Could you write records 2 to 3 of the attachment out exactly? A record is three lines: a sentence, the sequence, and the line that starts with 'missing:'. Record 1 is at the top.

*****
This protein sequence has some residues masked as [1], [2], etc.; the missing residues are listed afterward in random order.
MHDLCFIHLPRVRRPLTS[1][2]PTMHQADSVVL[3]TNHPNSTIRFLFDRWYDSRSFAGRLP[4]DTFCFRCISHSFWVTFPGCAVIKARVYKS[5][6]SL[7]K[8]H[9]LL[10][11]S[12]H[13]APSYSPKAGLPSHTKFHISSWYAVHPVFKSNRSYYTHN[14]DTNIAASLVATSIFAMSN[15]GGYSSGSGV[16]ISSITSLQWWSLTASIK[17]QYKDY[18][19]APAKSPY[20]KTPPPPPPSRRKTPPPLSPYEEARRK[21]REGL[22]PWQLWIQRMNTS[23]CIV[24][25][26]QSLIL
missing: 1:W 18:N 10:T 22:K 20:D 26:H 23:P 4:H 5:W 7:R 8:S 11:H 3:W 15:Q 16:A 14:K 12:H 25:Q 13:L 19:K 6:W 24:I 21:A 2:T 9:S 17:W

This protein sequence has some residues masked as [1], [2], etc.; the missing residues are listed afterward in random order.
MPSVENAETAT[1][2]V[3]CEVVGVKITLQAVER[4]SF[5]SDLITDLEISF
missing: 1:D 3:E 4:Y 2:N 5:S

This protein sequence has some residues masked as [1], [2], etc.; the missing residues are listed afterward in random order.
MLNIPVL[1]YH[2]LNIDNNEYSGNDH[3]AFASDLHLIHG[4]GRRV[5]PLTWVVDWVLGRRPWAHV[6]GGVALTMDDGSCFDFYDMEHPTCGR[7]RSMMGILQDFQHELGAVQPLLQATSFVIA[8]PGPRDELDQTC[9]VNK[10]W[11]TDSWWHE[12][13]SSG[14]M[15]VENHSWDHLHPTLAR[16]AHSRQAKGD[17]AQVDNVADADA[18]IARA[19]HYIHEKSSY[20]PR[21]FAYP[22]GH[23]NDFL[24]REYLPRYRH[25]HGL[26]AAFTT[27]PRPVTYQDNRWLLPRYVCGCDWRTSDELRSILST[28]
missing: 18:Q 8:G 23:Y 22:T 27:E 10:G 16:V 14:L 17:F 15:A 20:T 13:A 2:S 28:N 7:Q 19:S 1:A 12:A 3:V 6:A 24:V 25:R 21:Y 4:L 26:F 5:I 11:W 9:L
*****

This protein sequence has some residues masked as [1], [2], etc.; the missing residues are listed afterward in random order.
MPSVENAETAT[1][2]V[3]CEVVGVKITLQAVER[4]SF[5]SDLITDLEISF
missing: 1:D 3:E 4:Y 2:N 5:S

This protein sequence has some residues masked as [1], [2], etc.; the missing residues are listed afterward in random order.
MLNIPVL[1]YH[2]LNIDNNEYSGNDH[3]AFASDLHLIHG[4]GRRV[5]PLTWVVDWVLGRRPWAHV[6]GGVALTMDDGSCFDFYDMEHPTCGR[7]RSMMGILQDFQHELGAVQPLLQATSFVIA[8]PGPRDELDQTC[9]VNK[10]W[11]TDSWWHE[12][13]SSG[14]M[15]VENHSWDHLHPTLAR[16]AHSRQAKGD[17]AQVDNVADADA[18]IARA[19]HYIHEKSSY[20]PR[21]FAYP[22]GH[23]NDFL[24]REYLPRYRH[25]HGL[26]AAFTT[27]PRPVTYQDNRWLLPRYVCGCDWRTSDELRSILST[28]
missing: 18:Q 8:G 23:Y 22:T 27:E 10:G 16:V 14:L 17:F 15:A 20:T 13:A 2:S 28:N 7:Q 19:S 1:A 12:A 3:V 6:A 24:V 25:R 21:Y 4:L 26:F 5:I 11:W 9:L